Try before you decide

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One jar of beads ~ destination thrift shop

Last night I was browsing through Pinterest.com, as I often do, and I stumbled across a cute piece of jewellery made from seed beads. It inspired me to dig my seed beads from among my craft supplies and have a go at duplicating the design. I took me about ten minutes to realise that I have never had the patients to work with such tiny elements. I much prefer the speed at which one can create a beautiful jewellery piece from larger beads and findings.

As a result, ten minutes of faffing turned into an hour of going through my beading supplies and separating out all the beads that I didn’t care much for. Including those seed beads of course and several other less attractive or cheap beads that had survived previous culls. I now have a hug jar of beads to donate to the thrift shop and almost two empty containers in my craft drawer which I can used to better organise the paper crafting supplies that I do use.

So if you have something that you think you might use one day, get it out and have a play with it. You may not want to make a snap decision but continue to use the item for a week or so to be sure. However it you are left feeling frustrated or uninspired then perhaps it is time to let the item/s go.

Today’s Mini Mission

 Declutter excess plush toys and then wash and air out the ones you keep. This is probably more than a mini mission but it is a job that needs doing occasionally.

Eco Tip for the Day

Check to see if something can be repaired before writing it off. My old sewing machine recently had an issue which I thought would be its death null. As I scoured a local selling site for a replacement secondhand machine I came across a seller who repairs old machines as a hobby/pocket money earner in his retirement. Although I was so tempted to buy a new modern machine I took mine to him to get the verdict. As it turned out the problem had, in a fashion, fixed itself. A part that wasn’t necessary had caused another problem but in my attempt to solve it via another means actually blew up the faulty part bypassing it and solving the issue that had rendered the machine useless. The sewing machine guy charged me ten dollars to do a quick service on it and I promised to alert him to any cheap machines that come into the thrift shop where I work. Therefore saving my machine and potentially more machines from the scrap heap in the future. All round a very satisfying experience. He also assured me that no better machine had ever been made than the one I already owned. An opinion that had been verified in the past by other sewing machine service people.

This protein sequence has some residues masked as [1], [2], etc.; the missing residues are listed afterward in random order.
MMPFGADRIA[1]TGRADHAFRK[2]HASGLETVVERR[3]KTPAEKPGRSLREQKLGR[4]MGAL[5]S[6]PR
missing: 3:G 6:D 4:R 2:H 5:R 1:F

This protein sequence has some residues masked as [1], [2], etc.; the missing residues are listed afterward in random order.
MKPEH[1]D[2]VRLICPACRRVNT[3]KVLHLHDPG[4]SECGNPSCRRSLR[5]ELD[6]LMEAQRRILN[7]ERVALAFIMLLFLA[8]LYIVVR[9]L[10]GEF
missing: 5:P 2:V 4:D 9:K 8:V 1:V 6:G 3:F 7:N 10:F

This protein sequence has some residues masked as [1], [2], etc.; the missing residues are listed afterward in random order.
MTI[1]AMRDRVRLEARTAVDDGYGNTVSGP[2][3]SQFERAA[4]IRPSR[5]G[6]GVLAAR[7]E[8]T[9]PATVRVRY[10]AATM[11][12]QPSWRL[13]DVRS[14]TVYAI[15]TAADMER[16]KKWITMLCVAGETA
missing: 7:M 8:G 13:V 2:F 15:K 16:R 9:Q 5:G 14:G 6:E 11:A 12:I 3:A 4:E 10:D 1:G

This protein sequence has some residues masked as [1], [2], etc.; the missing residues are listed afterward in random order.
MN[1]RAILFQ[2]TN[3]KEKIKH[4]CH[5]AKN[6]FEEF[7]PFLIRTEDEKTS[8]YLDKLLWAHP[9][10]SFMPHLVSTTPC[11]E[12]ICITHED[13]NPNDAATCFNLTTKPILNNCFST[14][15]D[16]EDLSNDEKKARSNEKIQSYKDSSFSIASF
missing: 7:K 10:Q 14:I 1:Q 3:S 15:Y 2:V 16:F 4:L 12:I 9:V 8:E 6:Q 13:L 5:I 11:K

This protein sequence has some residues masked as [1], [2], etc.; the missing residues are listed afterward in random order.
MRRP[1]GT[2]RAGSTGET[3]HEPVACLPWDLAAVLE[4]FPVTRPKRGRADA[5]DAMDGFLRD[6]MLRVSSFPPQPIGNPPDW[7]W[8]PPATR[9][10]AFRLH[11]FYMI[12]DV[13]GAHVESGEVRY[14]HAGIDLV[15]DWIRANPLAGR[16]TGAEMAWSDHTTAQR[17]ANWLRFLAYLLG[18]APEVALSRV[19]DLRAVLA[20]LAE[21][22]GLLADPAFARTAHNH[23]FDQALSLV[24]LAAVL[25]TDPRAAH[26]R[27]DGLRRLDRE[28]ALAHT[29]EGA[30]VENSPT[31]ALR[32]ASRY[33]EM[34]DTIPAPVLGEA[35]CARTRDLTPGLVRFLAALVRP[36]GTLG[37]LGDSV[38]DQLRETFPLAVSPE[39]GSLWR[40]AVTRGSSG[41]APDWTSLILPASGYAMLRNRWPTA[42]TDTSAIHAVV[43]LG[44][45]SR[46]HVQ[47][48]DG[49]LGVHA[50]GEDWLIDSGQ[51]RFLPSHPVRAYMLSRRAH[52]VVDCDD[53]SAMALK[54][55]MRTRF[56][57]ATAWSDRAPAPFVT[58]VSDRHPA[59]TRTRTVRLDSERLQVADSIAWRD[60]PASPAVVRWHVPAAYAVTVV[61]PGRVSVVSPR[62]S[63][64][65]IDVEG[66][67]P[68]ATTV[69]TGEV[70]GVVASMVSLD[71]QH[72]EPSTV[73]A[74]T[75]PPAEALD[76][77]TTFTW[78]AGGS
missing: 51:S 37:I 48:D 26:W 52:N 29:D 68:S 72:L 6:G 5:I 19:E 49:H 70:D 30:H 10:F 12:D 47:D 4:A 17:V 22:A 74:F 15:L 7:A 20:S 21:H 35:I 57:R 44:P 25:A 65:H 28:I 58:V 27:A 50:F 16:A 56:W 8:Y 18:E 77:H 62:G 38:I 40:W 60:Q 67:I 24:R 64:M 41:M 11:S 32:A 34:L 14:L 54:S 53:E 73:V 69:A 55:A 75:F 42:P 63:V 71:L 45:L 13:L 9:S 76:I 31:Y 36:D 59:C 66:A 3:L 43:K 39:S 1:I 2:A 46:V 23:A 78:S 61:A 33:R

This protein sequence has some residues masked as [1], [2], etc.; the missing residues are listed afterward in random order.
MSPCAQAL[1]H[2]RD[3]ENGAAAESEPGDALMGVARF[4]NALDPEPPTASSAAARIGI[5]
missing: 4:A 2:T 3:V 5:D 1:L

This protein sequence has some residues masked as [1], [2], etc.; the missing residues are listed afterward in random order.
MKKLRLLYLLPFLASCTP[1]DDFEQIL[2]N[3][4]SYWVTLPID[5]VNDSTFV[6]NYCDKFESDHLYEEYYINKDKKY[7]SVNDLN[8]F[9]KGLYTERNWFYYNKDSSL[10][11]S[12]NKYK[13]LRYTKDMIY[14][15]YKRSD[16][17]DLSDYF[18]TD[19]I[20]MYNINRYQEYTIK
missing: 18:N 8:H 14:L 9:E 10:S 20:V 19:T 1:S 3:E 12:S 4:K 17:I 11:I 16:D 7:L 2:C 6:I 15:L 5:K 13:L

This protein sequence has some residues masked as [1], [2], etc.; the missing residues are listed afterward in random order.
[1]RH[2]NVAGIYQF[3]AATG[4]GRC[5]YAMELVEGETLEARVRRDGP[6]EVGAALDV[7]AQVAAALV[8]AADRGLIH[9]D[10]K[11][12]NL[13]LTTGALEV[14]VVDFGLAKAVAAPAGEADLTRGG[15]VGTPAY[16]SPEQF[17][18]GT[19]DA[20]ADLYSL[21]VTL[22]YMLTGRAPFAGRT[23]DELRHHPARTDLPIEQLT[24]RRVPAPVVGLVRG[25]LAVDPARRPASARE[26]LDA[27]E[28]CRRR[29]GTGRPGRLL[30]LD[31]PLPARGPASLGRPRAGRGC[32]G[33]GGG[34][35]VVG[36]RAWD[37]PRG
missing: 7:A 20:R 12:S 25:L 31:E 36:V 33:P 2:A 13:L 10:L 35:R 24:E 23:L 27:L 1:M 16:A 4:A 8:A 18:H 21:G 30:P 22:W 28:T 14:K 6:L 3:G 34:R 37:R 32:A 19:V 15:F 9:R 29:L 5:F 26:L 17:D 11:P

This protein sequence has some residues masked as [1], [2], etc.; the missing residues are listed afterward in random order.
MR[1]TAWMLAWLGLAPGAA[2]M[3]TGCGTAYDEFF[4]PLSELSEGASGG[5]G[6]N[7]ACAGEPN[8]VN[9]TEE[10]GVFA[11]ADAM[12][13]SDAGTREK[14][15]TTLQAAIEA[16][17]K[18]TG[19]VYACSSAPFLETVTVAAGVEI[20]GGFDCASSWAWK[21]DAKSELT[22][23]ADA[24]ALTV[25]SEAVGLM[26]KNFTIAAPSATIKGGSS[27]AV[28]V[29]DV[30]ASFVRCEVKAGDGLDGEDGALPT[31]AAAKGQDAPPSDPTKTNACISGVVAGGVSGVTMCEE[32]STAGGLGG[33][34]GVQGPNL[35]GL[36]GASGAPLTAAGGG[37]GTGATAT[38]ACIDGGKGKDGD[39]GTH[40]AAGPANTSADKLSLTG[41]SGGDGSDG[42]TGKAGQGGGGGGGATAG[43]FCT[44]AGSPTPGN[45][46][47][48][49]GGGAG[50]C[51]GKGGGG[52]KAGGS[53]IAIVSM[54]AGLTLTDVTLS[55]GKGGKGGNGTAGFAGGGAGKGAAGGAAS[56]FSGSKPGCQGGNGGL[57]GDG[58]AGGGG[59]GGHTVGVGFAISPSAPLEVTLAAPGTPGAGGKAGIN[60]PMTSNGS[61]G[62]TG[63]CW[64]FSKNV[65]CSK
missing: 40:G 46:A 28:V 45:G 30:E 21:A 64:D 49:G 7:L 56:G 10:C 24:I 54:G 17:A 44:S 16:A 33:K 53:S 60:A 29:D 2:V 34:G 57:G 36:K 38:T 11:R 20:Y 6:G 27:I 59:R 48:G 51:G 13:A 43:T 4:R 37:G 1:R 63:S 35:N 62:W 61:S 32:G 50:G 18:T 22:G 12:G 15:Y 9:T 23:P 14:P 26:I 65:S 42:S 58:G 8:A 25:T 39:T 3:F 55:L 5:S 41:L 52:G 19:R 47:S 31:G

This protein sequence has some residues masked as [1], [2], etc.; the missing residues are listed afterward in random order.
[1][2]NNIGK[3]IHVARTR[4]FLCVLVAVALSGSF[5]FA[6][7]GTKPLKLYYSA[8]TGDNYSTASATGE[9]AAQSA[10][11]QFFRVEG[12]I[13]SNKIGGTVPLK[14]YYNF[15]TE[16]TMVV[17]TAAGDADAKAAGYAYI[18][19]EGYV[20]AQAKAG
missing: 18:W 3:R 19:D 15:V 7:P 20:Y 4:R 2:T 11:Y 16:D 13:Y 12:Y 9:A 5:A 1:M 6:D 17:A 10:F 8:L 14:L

For a full list of my eco tips so far click here

It matters not how fast I go, I hurry faster when I’m slow


Continue reading with these posts:

  • On the subject of craft again As anyone who has been reading here for a while knows, I have decluttered a lot of craft stuff over the last four years. My goodness, it actually has been more than four years now that I […]
  • Overflow I have experienced examples lately on how clutter can lead to disorganisation which in turn causes more clutter. Actually, in the cases I am thinking of, the clutter is useful and used […]
  • Cindy’s Weekly Wisdom ~ Pantry Management There is such potential for waste in the kitchen! I am certainly not perfect, but I really try to keep it to a minimum. Here are some of my tricks and tips: Don't buy in bulk except […]
About Colleen Madsen

Colleen is the founder of 365 Less Things and lives in Newcastle, Australia.

Comments

  1. Colleen, this is so funny because Saturday I realized I still had scrapbook cardstock I no longer want. So I am working through it and have someone I am going to give it to. Isn’t it great when we realize that something we have is not what we want?

    • Hi Deb J, I am also discovering that as I work through my cardstock, while making cards to sell, that I am finding I have used up much of the shades of colours that I like and am being left with ones I am not that fond of. They would have been fine for scrapbooking because photo matching calls for many different shades. However my preferences are quite different when making cards. I might find myself decluttering some of it as time wears on and I keep passing over it and wishing I had better colours.

      • Colleen, that’s what happened to me. Plus I have a lot of white and black that I used for mats and frames. So I will keep a little of it and get rid of the rest.

        • I use a lot of black and white for making cards. I have had to replace white and the black, which I stocked up in from America some years ago is quickly running out. So long as I am still making and selling cards these will be replaced. I will try to avoid replacing any other colours but I am finding the I am running out of pinks and reds that I like. However I will improvise.